aphorisms of the Shaikh Ahmad al-Alawi further amplifies the dynamics of 
this exceptional mode of discourse: Since wisdom is in fact a hidden treas- 
ure, it is not always uneloquent to present it as such. In the case of 
paradox, however, an additional element is involved. The barbed shaft of 
the unexpected is introduced to penetrate the hearer and goad him into a 
state of spiritual vigilance, keying his understanding to a higher pitch. 
Here too the expression corresponds to an aspect of what is expressed, for 
the truth is in fact strange, and the mind should not be allowed the com- 
placency of supposing that it is familiar with more than a fragment of 
it, seen from a particular angle. A Sufi Saint of the Twentieth Century 
(Berkeley: Univereity of California Press, 1971), p. 204. 


dazzling darkness 

These four points speak to language and the Infinite. What 
within their stipulations need be added before this chapter 
may close? 

Of the (necessarily negative) predicates that apply to the 
Infinite literally, the most important two are "unbounded" 
and "undifferentiated" — we are back with the fact that walls, 
internal or peripheral, dividing or enclosing, have no place 
at being's summit. The Infinite is unbounded because as we 
have had more than one occasion to remark, a boundary would 
limit it and contradict its infinity. It is undifferentiated,^^ be- 
cause differentiation implies distinction and thereby in some 
respect separation, separation in turn implies distance, and in 
the realm of the spirit distance symbolizes ignorance epistemo- 
logically and privation affectively. A Something that excludes 
nothing save distinctions we cannot begin to image^^ any 

25. "He goes from death to death who sees anything like manyness 
here." Katha Upanishad, Il.i.lO. 

26. If in the face of this fact the mind persists in erecting images, one 
type in particular must be warned against: namely, the kind that pictures 
nondifferentiation as a blank: a cloudless sky, a sea uncloven by waves, a 
field of unbroken light. Such images err because they conspicuously, 
almost self-consciously, exclude. They obviously exclude clouds and waves 
and shapes-and-hues of any form, but more seriously (and contrary to 
their intent) they exclude timelessness. For all of the foregoing images 
are static, and "static" — implying as it does a something that fails to 
change with time — is a temporal concept. An instant is not static; there- 
fore, to invoke images that are static betrays the fact that temporal 
matrices have not yet been transcended. If we cannot resist trying to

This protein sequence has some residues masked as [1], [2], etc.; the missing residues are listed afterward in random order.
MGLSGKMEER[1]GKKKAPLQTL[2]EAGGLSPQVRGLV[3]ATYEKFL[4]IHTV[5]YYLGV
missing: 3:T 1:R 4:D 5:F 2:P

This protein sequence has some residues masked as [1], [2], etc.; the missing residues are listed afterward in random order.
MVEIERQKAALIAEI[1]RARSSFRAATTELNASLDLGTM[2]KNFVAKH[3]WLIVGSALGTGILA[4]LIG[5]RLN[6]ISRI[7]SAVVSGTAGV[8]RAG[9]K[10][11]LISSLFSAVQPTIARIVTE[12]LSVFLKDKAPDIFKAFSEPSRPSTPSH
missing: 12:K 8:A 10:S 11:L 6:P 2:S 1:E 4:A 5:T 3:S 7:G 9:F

more than we can image light that is simultaneously wave and 
particle, electrons that jump orbit without traversing the inter- 
vening distance, or a particle that passes through alternative 
slits simultaneously without dividing. But if physics does not 
stop with the image-able, need metaphysics? 

Physics can relinquish imagery because it still has mathe- 
matics' terra firma to walk on. Metaphysics lacks this support. 
It reaches a point where, numbers long ago having been 
abandoned, thought itself faces a drop-off. There are some who 
mistake this point for the end of the world; whatever can be 
neither imaged nor coherently conceived, they argue, does not 
exist. But truth does not need us and is in no way dependent 
upon our powers of conceptualization. There are regions of 
being — the unimaginable perfection of totality is at the mo- 
ment the case in point — that are quite unrelated to the con- 
tours of the human mind. The mind is comfortable with facts 
and fictions.2^ It is not made for grasping ultimates. 

Other persons concede that the fact that we cannot conceive 
of something is no proof that it does not exist, but contend that 
if it does exist it is for all practical purposes irrelevant.^^ But 

imagine what the Infinite is like, we will do better to replace lifeless 
images like the ones just cited with recollections of times when we were 
so completely engrossed in what we were doing that ingredient com- 
ponents did not present themselves' as such and we lost track of time 
entirely, whether as stoppd or as continuing. Mystics return repeatedly 
to the climax of sexual love as the most natural human approximation. 
It is to offset simplistic readings of "simple" as a metaphysical predicate